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Qatar buys French-made jets amid regional tensions

Monitoring Desk

DOHA: French President Emmanuel Macron has backed mediation efforts led by Kuwait to end a six-month blockade imposed on Qatar by Saudi Arabia, United Arab Emirates and Bahrain.

“With regards to situation in the Gulf, I want to see a promise of reconciliation between its members, as I have said since the beginning of the crisis,” he said on Thursday at a joint press conference in Doha with Qatari Emir Sheikh Tamim bin Hamad al-Thani.

Qatar’s emir reiterated the need for open talks between the parties to resolve the crisis, but said sovereignty was not subject to compromise.

“We need to sort out the problems but not at the expense of our dignity and our sovereignty,” he said alongside the French leader.

“We cannot accept intervention in our internal affairs. Qatari people have the right to know the reasons behind the blockade and the violence.”

Sheikh Tamim also said that Qatar has been committed to fighting terrorism.

The two countries also signed commercial contracts worth around 12bn euros ($14.15bn). Qatar has agreed to buy 12 more Rafale fighter planes from French aircraft manufacturer Dassault Aviation and will employ France’s Suez to dredge and clean Qatar’s lagoon. The Gulf country has also retained France’s RATP and SNCF to build and operate a metro system in Doha, the Qatari capital.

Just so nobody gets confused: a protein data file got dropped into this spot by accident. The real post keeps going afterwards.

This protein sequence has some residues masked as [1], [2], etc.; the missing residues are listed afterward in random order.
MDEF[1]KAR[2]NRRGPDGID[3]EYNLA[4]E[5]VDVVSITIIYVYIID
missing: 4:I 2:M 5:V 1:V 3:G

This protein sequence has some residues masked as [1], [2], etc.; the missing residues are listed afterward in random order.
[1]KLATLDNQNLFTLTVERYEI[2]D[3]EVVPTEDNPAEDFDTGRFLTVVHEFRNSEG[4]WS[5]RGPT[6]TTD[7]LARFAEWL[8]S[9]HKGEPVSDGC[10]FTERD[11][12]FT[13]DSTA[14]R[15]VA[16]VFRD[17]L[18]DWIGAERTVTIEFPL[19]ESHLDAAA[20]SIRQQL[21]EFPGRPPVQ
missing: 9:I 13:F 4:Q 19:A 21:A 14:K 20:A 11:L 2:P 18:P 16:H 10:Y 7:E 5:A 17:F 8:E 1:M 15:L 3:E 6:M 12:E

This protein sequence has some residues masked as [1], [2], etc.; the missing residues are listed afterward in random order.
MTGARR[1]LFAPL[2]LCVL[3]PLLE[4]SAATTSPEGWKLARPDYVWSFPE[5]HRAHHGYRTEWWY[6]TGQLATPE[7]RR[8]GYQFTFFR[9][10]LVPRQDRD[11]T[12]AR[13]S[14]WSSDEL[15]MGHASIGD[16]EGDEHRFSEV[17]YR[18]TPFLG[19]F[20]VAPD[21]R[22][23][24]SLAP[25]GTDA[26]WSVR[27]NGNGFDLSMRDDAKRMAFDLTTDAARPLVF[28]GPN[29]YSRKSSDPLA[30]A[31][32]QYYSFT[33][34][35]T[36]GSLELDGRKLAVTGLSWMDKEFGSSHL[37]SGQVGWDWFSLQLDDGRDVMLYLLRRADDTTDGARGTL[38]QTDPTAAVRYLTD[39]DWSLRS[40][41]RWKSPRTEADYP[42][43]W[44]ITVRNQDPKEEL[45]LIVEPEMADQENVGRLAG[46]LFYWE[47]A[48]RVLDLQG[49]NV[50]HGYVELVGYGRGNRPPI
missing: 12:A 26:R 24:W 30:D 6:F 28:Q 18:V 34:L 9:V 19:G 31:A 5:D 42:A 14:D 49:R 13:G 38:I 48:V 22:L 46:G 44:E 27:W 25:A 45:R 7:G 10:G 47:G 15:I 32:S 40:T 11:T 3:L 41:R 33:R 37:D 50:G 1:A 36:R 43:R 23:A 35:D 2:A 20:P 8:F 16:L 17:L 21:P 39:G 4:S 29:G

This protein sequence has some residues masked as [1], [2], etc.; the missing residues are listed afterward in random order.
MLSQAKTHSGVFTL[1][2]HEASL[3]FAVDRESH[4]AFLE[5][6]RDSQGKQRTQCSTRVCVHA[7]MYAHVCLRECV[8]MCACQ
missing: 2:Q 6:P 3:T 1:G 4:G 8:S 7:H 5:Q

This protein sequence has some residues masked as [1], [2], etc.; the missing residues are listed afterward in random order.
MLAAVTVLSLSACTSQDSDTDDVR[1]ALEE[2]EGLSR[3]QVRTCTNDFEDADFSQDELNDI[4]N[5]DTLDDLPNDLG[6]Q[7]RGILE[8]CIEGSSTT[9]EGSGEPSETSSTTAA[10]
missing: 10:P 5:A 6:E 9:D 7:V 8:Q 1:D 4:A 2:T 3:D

“In total, it amounts to nearly 12 billion euros which was signed today and which underlines the closeness of our relations,” Macron said.

Macron sealed a multi-billion dollar military and transport contract in Qatar on Thursday amid mounting tensions in the Middle East.

The deals include the sale of Rafale fighter jets and hundreds of armored vehicles, Reuters said.

Qatar agreed to firm up an option from 2015 to buy 12 more Dassault Aviation-made Rafale fighters, and said it may purchase a further 36.

The country had already bought 24 planes for around $7.11 billion, which included missiles.

Doha will also commit to buying 490 armored vehicles from defense firm Nexter, sending a signal to its neighbors, which cut political and trade links with Qatar in June.

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